• Their views on the use of technology and digital media in the classroom to support learning
• How they extend or support classroom learning for their children
• Their views about transmedia developed as part of the Ready To Learn Initiative

Parents were asked to frame their responses to both digital games developed as part of the Ready To Learn Initiative, and to technology and digital media in general, with regard not only to those children enrolled in the Preschool Pilot but also all children in their household ages 2–8 years old. To ensure parents participating in our focus groups were familiar with the types of transmedia we would discuss during the group, we brought laptops and MiFi devices to the focus groups so that parents could play the Ready To Learn games for themselves. Fourteen parents participated in four focus groups during the study period. Three focus groups were conducted in English and one was conducted in Spanish.

Parents in our sample overwhelmingly believe that technology is an important part of their children’s education, and are comfortable with their children using technology from a very young age, both at home and in the classroom. Respondents to our parent survey and in our focus groups provide their children with access to a wide variety of devices, ranging from commonly adopted technologies such as television to new tools like iPads, and are supportive of efforts to integrate technology into prechool classrooms. At the same time, parents have concerns about children encountering inappropriate content or sacrificing other learning opportunities, such as outside play or time with friends, for time with technology. The study also addresses findings in these areas:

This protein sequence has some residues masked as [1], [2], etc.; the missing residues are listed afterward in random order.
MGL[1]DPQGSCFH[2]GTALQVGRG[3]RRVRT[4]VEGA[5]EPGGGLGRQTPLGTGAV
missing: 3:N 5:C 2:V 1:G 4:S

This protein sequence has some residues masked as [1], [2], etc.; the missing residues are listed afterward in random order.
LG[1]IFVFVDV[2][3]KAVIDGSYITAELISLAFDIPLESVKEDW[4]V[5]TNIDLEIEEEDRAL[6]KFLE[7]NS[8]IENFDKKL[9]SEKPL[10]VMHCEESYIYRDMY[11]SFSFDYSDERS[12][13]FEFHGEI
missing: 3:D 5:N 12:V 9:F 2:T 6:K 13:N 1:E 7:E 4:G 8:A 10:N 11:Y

• Parents believe that technology is a powerful support for learning, and see technology skills as a necessary part of their child’s 21st-century education.
• Parents support use of technology in the classroom with certain limits.
• Although television and computers are the most commonly used technologies, many children have access to a variety of digital devices within their homes.
• Parents tend to associate specific media platforms with learning, often pairing a device’s form with its potential to be educational.
• Despite generally positive attitudes towards technology and its ability to support learning, parents express concern that too much technology can keep children from
other healthy experiences and they limit its use.
• Although many parents choose to set limits on their children’s media use, these limits vary by family and by the age of the child.
• Parents gravitate toward television programs, Websites, and digital games designed specifically for children by PBS, Nickelodeon, and Disney.